Every year we eat grandiose dinners for the holidays. For that reason, January is a good time to start eating lighter, healthier food. In France, however, you'd have to wait until after the galette des rois, because missing this treat would be a real shame.
The tradition of the galette comes from celebrating the Epiphany on the first Sunday following New Years Eve. The Epiphany is a Catholic holiday that celebrates the arrival of the three kings to Jesus Christ. The idea of sharing a cake with a fève inside goes back as far as l'antiquité ! Back in those days, maîtres and servants would share the cake together. Whoever would found the charm would be designed the "roi du jour" and would be able to command even his masters for the day.
Nowadays, the French continue the tradition of the galettes des rois. The galette is a great excuse for the French to organize a Sunday lunch. "Tu viens manger la galette des rois dimanche prochain ?" The galette is such a good occasion to bring friends together that these galette gatherings often last until the end of February.
In France you will find two main types of galettes: "la galette des rois" which is made with frangipane, a sweet almond filling, or "le gateau des rois", a brioche-like cake in the shape of a big doughnut. This second type of cake is more common in the south of France. Regardless of the type of cake, the tradition surrounding the act of serving galette is the same everywhere. Tradition dictates that the youngest person in the family sits under the table to determine who receives each slice of cake, which ensures a fair distribution of slices. As the youngest in the family, I was always the person underneath the table. It's a fun role when you're five years old but loses its charm by the time you're fifteen!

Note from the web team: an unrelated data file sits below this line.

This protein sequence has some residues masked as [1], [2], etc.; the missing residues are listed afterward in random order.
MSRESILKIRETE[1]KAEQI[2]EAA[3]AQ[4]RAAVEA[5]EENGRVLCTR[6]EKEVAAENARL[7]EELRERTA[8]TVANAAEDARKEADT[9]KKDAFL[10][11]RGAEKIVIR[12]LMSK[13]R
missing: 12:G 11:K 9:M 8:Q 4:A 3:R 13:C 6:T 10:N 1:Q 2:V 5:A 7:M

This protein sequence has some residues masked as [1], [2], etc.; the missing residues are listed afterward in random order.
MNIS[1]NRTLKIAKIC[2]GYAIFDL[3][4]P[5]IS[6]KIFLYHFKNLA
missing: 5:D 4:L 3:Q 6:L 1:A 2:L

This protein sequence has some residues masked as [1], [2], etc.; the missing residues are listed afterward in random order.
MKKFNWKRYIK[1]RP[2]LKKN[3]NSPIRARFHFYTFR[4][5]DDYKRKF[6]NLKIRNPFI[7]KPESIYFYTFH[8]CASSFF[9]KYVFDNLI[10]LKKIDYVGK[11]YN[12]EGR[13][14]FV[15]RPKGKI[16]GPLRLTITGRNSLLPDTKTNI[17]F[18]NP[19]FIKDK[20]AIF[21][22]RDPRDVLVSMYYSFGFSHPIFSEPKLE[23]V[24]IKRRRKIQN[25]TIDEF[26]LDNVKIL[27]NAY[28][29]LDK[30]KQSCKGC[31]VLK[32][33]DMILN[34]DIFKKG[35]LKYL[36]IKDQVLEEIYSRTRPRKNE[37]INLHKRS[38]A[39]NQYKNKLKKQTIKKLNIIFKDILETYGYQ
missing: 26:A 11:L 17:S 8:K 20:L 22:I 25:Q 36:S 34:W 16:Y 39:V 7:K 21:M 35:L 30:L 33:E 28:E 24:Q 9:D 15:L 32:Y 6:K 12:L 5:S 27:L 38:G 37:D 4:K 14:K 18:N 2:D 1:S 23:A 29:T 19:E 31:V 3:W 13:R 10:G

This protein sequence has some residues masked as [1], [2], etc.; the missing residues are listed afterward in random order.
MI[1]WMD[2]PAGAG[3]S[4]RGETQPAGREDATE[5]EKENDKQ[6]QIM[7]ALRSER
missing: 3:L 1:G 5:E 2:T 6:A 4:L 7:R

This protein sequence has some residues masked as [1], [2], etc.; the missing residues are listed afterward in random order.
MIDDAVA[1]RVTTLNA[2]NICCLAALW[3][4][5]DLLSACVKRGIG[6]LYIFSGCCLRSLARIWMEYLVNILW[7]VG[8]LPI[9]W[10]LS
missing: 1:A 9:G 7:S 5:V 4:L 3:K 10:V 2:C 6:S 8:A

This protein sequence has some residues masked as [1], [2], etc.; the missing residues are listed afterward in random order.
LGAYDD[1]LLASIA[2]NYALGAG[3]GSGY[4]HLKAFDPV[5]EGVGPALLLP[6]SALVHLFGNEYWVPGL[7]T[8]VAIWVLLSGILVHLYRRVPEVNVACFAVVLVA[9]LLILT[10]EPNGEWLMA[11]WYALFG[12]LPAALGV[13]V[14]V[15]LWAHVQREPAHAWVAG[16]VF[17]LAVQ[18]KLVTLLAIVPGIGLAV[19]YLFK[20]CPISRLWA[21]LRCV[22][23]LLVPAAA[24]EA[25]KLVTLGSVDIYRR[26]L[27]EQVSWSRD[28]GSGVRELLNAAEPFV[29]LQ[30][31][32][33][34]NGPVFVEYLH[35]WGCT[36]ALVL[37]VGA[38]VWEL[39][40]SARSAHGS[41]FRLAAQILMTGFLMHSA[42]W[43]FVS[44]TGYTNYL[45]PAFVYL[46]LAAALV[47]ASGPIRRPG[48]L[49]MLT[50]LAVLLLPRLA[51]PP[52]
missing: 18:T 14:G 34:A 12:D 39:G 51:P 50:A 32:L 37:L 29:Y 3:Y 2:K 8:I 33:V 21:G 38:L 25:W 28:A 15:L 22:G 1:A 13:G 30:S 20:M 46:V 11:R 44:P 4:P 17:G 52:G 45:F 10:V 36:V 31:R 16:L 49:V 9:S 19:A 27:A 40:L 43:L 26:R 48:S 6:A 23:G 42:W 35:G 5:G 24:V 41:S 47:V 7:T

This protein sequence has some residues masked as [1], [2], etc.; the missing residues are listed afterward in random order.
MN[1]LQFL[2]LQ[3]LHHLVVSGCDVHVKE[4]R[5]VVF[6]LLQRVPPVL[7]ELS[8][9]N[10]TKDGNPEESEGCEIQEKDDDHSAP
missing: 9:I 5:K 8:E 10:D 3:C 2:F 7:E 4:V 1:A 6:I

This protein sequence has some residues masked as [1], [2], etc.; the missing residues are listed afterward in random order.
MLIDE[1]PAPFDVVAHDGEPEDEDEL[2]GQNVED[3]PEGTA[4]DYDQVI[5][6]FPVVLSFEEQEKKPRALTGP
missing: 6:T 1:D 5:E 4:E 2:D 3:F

Cutting the galette requires some skill. In the malchanceux event that the person cutting the cake hits the charm, he must pretent that he didn't. And it's always a bit suspect when the person cutting the cake ends up with the fève in his slice. This is a great chance to display your best acting skills. "Oh j'ai la fève dis ! Non mais quel chanceux hein..!". Once the charm is found the person receives the couronne and can ask for any favors he desires. This is a good way to avoid having to do la vaisselle !
Whether you want to partake in this tradition in January or February and whether you have charms or not, the galette des rois is a chance to enjoy a delicious French tradition. In the end, it's all about the cake!
Here is a link to a galette recipe for les plus gourmands.
grandiose = spectacular
galette des rois = king cake
fève = charm
l'antiquité = the antiquity
maîtres = masters
roi du jour = king of the day
Tu viens manger la galette de rois dimanche prochain ? = You want to come eat the king cake next Sunday?
le gateau des rois = king cake
malchanceux = unlucky
suspect = suspect
Oh j'ai la fève dis ! Non mais quel chanceux hein..! = Oh I found the charm..! What a luck hein...!
couronne = crown
la vaisselle = the dishes
les plus gourmands = the real food lovers
by Nicolas Yviquel, program management intern